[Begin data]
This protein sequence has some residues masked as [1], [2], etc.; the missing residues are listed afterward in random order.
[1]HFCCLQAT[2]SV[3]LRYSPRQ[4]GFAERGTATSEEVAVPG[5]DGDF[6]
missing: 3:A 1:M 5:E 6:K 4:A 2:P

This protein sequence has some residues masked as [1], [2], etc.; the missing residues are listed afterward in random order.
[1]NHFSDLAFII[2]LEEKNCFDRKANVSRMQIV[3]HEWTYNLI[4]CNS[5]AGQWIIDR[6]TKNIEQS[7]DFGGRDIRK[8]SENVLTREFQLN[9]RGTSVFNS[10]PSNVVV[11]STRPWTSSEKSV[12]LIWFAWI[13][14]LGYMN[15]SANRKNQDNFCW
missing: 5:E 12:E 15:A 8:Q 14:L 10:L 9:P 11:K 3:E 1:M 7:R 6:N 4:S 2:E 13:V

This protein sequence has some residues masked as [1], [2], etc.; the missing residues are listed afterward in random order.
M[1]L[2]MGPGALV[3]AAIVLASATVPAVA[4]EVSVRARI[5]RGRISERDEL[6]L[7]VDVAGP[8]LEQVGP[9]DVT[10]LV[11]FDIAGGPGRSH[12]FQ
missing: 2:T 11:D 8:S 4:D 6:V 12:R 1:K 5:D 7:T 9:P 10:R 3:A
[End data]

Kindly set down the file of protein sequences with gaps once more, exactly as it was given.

This protein sequence has some residues masked as [1], [2], etc.; the missing residues are listed afterward in random order.
[1]HFCCLQAT[2]SV[3]LRYSPRQ[4]GFAERGTATSEEVAVPG[5]DGDF[6]
missing: 3:A 1:M 5:E 6:K 4:A 2:P

This protein sequence has some residues masked as [1], [2], etc.; the missing residues are listed afterward in random order.
[1]NHFSDLAFII[2]LEEKNCFDRKANVSRMQIV[3]HEWTYNLI[4]CNS[5]AGQWIIDR[6]TKNIEQS[7]DFGGRDIRK[8]SENVLTREFQLN[9]RGTSVFNS[10]PSNVVV[11]STRPWTSSEKSV[12]LIWFAWI[13][14]LGYMN[15]SANRKNQDNFCW
missing: 5:E 12:E 15:A 8:Q 14:L 10:L 9:P 11:K 3:E 1:M 7:R 6:N 4:S 2:E 13:V

This protein sequence has some residues masked as [1], [2], etc.; the missing residues are listed afterward in random order.
M[1]L[2]MGPGALV[3]AAIVLASATVPAVA[4]EVSVRARI[5]RGRISERDEL[6]L[7]VDVAGP[8]LEQVGP[9]DVT[10]LV[11]FDIAGGPGRSH[12]FQ
missing: 2:T 11:D 8:S 4:D 6:V 12:R 1:K 5:D 7:T 9:P 10:R 3:A